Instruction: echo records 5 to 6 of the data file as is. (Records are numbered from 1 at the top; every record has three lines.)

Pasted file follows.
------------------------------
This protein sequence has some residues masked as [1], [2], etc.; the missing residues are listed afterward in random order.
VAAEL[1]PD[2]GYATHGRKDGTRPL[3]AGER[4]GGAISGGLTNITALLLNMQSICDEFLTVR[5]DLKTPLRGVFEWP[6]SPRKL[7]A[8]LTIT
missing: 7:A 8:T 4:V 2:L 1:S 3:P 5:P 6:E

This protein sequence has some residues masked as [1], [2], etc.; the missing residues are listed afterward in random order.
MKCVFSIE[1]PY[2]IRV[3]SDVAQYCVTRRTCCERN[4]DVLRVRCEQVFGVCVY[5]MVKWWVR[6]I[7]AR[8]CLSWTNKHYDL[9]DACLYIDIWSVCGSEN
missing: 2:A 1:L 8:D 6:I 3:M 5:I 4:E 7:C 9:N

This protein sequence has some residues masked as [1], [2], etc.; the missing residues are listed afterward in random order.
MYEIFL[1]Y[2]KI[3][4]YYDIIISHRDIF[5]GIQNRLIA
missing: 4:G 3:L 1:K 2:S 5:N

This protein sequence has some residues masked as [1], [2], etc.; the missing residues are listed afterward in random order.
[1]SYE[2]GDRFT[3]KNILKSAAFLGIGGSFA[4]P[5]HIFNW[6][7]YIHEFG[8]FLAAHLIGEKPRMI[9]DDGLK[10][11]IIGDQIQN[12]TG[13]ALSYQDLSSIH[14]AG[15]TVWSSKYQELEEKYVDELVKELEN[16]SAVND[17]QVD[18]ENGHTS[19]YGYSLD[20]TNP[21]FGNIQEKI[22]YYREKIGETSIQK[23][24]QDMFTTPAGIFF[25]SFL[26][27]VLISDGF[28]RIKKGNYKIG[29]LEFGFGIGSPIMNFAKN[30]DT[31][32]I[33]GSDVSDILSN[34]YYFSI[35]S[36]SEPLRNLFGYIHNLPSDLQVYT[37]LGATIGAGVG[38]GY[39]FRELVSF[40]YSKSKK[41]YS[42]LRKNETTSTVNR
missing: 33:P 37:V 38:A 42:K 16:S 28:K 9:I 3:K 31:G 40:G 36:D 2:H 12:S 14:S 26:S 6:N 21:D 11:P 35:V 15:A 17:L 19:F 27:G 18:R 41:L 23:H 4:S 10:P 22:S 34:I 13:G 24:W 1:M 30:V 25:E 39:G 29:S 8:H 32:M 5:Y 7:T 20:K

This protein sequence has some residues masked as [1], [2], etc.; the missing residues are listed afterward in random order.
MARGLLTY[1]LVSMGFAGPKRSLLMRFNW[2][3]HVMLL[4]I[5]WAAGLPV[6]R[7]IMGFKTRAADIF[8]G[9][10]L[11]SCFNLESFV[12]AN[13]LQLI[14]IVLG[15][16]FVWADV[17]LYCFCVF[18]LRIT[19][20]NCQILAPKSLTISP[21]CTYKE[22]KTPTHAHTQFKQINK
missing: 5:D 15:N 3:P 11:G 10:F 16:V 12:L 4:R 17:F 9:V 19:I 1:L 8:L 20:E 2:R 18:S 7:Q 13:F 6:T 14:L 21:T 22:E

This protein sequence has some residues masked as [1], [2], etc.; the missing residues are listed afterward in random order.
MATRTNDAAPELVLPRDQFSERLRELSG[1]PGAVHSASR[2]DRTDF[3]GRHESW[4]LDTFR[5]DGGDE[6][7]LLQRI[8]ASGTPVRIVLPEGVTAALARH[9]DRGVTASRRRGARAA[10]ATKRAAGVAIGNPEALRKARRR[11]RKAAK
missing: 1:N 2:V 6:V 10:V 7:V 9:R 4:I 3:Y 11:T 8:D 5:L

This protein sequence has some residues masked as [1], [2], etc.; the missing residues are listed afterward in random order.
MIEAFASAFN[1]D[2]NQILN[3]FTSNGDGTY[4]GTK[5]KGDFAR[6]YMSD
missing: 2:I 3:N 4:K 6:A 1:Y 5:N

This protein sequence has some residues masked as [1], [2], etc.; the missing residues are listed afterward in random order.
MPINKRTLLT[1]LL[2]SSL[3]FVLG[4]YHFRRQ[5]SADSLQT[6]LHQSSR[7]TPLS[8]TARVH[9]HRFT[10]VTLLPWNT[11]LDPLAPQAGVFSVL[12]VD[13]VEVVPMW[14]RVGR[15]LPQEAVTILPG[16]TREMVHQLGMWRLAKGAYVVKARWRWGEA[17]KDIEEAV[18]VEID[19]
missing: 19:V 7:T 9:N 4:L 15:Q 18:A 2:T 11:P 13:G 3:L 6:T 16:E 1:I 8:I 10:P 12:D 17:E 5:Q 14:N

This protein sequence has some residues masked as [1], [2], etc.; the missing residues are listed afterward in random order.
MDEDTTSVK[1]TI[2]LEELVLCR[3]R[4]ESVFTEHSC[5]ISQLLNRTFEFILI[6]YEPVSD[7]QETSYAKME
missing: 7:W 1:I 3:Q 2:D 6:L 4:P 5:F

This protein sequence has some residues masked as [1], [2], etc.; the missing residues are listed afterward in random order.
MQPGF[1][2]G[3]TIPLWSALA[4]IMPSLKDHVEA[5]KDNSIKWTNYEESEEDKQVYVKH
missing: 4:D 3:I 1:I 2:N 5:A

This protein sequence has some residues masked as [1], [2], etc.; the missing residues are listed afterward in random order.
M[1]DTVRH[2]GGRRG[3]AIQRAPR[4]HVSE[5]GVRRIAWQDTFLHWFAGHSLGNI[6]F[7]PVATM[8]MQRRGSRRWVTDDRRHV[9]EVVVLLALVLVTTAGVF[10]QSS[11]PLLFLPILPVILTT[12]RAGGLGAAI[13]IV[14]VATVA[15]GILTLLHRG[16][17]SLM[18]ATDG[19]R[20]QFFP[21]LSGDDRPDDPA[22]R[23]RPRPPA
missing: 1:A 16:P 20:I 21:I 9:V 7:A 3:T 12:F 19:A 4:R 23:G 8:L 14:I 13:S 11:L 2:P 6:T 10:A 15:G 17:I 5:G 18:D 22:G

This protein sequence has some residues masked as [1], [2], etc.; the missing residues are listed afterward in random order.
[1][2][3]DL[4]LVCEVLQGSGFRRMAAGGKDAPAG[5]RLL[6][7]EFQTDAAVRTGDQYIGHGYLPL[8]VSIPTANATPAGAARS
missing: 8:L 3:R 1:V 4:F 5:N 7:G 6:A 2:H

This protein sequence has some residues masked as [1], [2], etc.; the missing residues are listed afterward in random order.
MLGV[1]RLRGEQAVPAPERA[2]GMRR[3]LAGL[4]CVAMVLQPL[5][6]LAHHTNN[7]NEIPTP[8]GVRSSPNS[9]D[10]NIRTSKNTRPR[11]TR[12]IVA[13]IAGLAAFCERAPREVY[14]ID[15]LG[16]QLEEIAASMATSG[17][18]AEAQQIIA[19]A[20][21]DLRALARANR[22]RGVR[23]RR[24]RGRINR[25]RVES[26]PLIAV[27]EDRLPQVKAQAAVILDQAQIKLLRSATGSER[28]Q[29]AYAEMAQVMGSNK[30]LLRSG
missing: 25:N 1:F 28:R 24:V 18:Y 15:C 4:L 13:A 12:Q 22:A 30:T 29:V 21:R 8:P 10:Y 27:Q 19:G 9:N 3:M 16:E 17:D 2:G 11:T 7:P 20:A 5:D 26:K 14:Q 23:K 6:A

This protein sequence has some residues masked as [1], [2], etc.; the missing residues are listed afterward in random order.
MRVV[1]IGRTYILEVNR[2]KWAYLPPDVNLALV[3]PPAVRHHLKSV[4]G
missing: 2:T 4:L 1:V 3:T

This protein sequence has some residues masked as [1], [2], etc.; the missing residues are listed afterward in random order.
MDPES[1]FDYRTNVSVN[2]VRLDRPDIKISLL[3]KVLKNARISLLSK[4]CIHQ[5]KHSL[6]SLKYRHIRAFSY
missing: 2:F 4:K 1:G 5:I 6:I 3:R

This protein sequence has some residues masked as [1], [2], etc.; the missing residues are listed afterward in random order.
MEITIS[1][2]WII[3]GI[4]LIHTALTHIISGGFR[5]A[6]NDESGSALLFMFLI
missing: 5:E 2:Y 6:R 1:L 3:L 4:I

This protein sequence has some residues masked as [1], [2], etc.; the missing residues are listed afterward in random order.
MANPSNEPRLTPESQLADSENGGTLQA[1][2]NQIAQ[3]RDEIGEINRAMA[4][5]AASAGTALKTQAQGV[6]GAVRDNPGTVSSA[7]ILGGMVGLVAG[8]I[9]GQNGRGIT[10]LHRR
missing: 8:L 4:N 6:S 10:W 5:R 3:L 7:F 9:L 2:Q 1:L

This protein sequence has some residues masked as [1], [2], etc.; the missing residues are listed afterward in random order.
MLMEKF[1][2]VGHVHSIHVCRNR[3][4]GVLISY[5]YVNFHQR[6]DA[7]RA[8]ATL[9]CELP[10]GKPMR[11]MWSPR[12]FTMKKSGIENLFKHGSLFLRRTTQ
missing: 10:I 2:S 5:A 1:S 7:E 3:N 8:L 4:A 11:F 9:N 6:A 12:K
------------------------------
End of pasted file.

This protein sequence has some residues masked as [1], [2], etc.; the missing residues are listed afterward in random order.
MARGLLTY[1]LVSMGFAGPKRSLLMRFNW[2][3]HVMLL[4]I[5]WAAGLPV[6]R[7]IMGFKTRAADIF[8]G[9][10]L[11]SCFNLESFV[12]AN[13]LQLI[14]IVLG[15][16]FVWADV[17]LYCFCVF[18]LRIT[19][20]NCQILAPKSLTISP[21]CTYKE[22]KTPTHAHTQFKQINK
missing: 5:D 15:N 3:P 11:G 10:F 16:V 12:L 4:R 17:F 9:V 19:I 1:L 8:L 20:E 2:R 18:S 7:Q 13:F 6:T 14:L 21:T 22:E

This protein sequence has some residues masked as [1], [2], etc.; the missing residues are listed afterward in random order.
MATRTNDAAPELVLPRDQFSERLRELSG[1]PGAVHSASR[2]DRTDF[3]GRHESW[4]LDTFR[5]DGGDE[6][7]LLQRI[8]ASGTPVRIVLPEGVTAALARH[9]DRGVTASRRRGARAA[10]ATKRAAGVAIGNPEALRKARRR[11]RKAAK
missing: 1:N 2:V 6:V 10:V 7:V 9:R 4:I 3:Y 11:T 8:D 5:L